In my last blog post from November 1 I talked about a hot day for redfish while fishing with Joe. While I didn’t give specifics, the fact is that during that trip, I caught all the redfish and the one trout. Joe was skunked. He fished jigs with soft plastic tails, and then switched to a topwater I gave him which he claims had lost its ability to rattle. The water was flat, calm, clear, and very shallow, warming up after a cold front, and we were fishing over a mud bottom. That’s the kind of day that can make you want to try again, and Joe and Capt. Tommy Thompson and I went fishing yesterday. It was a cold windy morning but warmed up nicely, and unlike the last time we fished, the water temperature was in the high 50’s and we had a good mid-morning high tide. We ran to fish some points that had rocks around them (which describes just about every point in Steinhatchee) a few hours before the high. There were good concentrations of mullet. Joe was fishing his secret weapon soft plastic while Tommy and I fished topwaters and suspending lures, and at one point I tried a soft weightless jerkbait. Joe started catching redfish, and he was catching them in exactly the places where we were throwing plugs. In fact, he caught 8 redfish before we caught anything; finally Tommy got a trout, the only one of the day. As the tide peaked and started moving, the fish became more active and we started to catch some fish on plugs, but Joe still was killing us. We ended up with 22 redfish; 17 were caught by Joe using his jig and soft plastic tail. The largest was 24 inches, but all were quality fish.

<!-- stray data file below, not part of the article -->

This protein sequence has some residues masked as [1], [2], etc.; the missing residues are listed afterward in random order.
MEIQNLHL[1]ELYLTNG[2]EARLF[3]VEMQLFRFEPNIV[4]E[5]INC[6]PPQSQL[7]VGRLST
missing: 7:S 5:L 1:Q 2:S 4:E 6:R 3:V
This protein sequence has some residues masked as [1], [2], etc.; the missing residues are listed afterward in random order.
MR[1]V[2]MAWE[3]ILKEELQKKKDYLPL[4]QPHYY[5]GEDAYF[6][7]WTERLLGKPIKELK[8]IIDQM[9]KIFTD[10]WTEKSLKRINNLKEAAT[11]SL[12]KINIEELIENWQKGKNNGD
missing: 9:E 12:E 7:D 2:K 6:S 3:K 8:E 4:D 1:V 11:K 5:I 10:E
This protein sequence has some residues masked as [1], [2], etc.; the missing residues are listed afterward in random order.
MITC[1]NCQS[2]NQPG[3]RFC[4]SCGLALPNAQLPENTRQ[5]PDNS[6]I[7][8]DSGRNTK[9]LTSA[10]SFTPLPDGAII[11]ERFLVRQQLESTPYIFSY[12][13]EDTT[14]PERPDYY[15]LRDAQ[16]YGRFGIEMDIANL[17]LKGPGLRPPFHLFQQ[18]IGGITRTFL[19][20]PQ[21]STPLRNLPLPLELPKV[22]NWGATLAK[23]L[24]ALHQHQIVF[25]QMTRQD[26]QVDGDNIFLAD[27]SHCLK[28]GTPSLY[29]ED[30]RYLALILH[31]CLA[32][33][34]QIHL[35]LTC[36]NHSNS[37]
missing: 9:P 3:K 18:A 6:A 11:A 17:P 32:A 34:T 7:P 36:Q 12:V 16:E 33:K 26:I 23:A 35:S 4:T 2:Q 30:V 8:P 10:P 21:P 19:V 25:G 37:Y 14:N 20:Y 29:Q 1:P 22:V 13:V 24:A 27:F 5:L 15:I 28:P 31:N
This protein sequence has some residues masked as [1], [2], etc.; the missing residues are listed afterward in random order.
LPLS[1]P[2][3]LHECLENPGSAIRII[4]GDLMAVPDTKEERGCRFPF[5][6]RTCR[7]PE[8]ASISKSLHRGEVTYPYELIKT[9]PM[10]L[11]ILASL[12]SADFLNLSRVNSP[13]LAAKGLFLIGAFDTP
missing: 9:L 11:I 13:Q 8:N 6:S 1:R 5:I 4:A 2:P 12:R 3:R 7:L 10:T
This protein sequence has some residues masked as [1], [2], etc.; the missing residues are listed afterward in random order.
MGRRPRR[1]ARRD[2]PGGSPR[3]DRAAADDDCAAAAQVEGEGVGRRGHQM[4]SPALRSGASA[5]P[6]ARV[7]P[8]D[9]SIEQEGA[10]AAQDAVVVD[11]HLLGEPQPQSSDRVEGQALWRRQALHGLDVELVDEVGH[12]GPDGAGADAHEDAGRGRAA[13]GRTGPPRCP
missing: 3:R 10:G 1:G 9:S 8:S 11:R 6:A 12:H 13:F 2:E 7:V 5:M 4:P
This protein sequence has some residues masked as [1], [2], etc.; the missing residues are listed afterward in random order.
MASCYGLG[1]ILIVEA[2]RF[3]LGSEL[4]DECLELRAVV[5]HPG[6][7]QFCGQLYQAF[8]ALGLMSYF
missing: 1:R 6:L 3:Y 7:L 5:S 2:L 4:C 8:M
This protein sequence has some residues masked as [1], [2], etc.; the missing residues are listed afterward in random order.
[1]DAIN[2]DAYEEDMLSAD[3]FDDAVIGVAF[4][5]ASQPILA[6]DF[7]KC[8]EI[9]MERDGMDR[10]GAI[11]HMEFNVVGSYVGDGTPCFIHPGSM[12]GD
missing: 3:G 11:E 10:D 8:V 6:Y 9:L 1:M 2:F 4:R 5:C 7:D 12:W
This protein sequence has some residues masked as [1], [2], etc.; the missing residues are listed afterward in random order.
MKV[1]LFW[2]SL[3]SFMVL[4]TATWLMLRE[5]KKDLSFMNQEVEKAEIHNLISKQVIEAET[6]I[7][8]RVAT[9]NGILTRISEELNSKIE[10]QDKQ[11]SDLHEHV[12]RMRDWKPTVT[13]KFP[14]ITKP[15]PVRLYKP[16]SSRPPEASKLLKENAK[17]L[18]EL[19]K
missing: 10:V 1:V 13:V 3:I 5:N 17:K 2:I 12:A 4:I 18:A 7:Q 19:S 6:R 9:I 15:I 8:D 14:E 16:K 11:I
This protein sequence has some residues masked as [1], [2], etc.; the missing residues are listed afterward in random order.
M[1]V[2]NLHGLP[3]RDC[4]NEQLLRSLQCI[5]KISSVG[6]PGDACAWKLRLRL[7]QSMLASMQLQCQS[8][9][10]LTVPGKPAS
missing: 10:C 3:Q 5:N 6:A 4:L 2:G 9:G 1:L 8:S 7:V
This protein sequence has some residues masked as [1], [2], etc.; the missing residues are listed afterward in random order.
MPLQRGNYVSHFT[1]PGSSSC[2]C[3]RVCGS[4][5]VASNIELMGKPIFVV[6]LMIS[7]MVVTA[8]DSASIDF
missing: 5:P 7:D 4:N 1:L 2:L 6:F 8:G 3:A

IMG_5123         IMG_5114







Now if that kind of result doesn’t lead to a reflective re-examination of your fishing philosophies, as I mentioned in my previous post, you are in for a rough fishing career. I asked him to give me some tips about his passion for jigs.